IIHR develops light trap suction method to get rid of tomato pest

We have been popularising the technology among farmers by training them in it. We’ve had farmers from Kolar, Andhra Pradesh border, Maharashtra and other states as well.

Published: 26th August 2019 04:36 AM  |   Last Updated: 26th August 2019 04:36 AM   |  A+A-

The light trap method that was developed by the Indian Institute of Horticultural Research to kill pests that ruin tomato crops | Express

Express News Service

BENGALURU: The Indian Institute of Horticultural Research, established by the Indian Council of Agricultural Research (ICAR-IIHR) recently developed ‘light trap’, a method to kill or get rid of a relatively unknown pest called Tuta Absoluta, that affects tomatoes. 

Studies were conducted in a tomato polyhouse and the method proved successful in trapping insects. Tuta Absoluta is a South American moth that rapidly began spreading in India in 2014. It can lead to loss of 100 per cent yield of tomatoes.

“When we conducted studies, we found that these insects get attracted to the colour yellow. We designed a system where an incandescent light bulb is placed above the plant to attract both male and female insects. Soap water or water containing pesticide is placed at the bottom. Alternatively, a suction is placed with a mesh below, instead of the soapy water bowl. The insects get attracted to the light, hit the surface, lose balance and fall into the mesh or bowl,” said Dr V Sridhar, principal scientist and secretary, Division of Entomology and Nematology, IIHR.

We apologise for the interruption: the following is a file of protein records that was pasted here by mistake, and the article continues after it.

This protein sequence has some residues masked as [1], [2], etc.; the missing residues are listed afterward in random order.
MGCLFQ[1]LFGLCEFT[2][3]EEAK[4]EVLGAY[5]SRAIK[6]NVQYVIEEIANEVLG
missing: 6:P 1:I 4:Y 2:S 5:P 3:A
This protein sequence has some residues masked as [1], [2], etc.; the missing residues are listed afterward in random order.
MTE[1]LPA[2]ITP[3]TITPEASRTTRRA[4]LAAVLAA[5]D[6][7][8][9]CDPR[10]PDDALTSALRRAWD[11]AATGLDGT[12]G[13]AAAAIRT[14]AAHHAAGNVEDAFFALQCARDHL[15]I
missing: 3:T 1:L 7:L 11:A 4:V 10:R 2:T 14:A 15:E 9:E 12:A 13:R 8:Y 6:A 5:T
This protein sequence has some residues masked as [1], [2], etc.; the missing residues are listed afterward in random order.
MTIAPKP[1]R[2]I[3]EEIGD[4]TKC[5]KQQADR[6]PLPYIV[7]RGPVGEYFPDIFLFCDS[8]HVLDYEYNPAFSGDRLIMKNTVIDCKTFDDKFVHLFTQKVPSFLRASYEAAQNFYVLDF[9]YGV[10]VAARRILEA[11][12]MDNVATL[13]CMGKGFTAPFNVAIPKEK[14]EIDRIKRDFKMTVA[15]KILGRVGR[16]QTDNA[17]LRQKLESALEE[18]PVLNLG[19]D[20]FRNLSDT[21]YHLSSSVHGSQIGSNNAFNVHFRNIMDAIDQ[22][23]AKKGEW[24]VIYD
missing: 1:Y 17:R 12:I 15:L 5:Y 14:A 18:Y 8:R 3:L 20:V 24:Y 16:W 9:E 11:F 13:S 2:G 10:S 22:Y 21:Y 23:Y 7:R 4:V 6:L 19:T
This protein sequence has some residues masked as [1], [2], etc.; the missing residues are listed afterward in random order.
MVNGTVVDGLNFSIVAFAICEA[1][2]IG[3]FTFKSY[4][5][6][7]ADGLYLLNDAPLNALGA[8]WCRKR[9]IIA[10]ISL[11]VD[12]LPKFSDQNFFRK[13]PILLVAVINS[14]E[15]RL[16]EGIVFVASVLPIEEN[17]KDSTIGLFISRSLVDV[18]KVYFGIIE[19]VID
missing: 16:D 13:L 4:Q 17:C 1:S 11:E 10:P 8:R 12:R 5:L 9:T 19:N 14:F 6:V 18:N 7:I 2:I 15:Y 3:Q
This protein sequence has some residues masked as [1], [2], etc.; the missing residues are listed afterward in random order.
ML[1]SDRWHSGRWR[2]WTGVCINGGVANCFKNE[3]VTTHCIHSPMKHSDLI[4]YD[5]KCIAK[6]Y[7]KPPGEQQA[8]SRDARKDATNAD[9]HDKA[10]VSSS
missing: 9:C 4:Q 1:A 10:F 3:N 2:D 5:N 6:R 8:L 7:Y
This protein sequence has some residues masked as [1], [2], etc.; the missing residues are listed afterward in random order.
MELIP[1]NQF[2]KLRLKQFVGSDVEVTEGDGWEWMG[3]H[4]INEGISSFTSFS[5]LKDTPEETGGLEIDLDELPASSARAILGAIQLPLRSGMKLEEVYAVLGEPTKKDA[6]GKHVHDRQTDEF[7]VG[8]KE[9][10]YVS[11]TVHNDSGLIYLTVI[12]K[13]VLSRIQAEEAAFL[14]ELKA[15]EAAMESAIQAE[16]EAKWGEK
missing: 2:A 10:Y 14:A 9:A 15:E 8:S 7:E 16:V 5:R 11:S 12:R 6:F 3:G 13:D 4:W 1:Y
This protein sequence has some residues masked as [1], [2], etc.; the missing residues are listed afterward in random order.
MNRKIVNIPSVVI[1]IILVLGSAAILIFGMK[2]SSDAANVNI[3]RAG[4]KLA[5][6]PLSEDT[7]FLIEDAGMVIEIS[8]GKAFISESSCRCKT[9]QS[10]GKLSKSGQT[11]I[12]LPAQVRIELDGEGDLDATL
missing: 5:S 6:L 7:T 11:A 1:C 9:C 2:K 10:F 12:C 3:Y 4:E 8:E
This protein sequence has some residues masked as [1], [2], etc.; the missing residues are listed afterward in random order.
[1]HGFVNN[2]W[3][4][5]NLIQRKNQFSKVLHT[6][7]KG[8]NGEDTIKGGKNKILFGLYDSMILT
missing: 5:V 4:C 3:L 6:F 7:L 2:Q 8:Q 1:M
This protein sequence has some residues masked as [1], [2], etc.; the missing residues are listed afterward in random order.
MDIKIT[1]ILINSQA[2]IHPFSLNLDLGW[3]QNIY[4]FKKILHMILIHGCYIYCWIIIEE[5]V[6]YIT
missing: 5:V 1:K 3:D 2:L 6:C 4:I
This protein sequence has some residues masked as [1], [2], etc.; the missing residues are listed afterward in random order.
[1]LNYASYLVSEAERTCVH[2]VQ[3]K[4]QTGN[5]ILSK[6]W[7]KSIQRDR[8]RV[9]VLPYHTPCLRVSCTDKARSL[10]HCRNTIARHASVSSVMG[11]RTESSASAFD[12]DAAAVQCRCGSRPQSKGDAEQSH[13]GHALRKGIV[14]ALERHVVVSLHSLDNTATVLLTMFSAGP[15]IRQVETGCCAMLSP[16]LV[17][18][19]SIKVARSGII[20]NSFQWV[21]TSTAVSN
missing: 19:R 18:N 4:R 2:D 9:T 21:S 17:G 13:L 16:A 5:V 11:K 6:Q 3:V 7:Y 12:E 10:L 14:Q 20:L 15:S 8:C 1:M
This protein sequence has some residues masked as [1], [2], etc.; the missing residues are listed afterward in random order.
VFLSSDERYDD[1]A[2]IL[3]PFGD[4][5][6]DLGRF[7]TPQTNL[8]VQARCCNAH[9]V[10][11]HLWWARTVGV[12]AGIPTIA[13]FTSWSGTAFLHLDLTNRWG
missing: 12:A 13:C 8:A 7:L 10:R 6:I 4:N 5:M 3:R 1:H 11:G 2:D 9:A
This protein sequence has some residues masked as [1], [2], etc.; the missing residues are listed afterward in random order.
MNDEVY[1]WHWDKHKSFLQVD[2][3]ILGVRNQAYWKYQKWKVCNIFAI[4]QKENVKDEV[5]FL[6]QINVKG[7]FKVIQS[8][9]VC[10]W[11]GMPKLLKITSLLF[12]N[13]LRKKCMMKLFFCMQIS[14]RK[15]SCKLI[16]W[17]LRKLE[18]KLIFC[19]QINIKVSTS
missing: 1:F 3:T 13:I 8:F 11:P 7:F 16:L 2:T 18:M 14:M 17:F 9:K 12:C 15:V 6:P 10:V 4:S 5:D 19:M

“We applied for a patent a few days ago but have already shared the technology with farmers from across the country,” Sridhar said, adding, “The same technology can be used in open conditions with a few modifications. For one acre, four or five light traps are enough. Tuta is more active from 7-11pm. The light-cum-suction trap is being patented. Suction mechanism enhances the trapping efficiency of adult insects.”

Though tomato is the main host, Tuta can also attack other hosts, like potato, eggplant, tobacco etc. Young larvae mine into tomato leaves, apical buds, stalks or fruits. Feeding results in blotches and pinholes on fruit which are generally covered with the frass (excrement of larvae). In one to two months, the technology will be commercially available. This method is part of a larger Integrated Pest Management (IPM) module developed by the institute.

“We have been popularising the technology among farmers by training them in it. We’ve had farmers from Kolar, Andhra Pradesh border, Maharashtra and other states as well. As this is an emerging insect, not many farmers are aware of it. It can multiply in lakhs within one week. This can cut down cost and affect chemical sprays used by farmers,” said another scientist from the institute.

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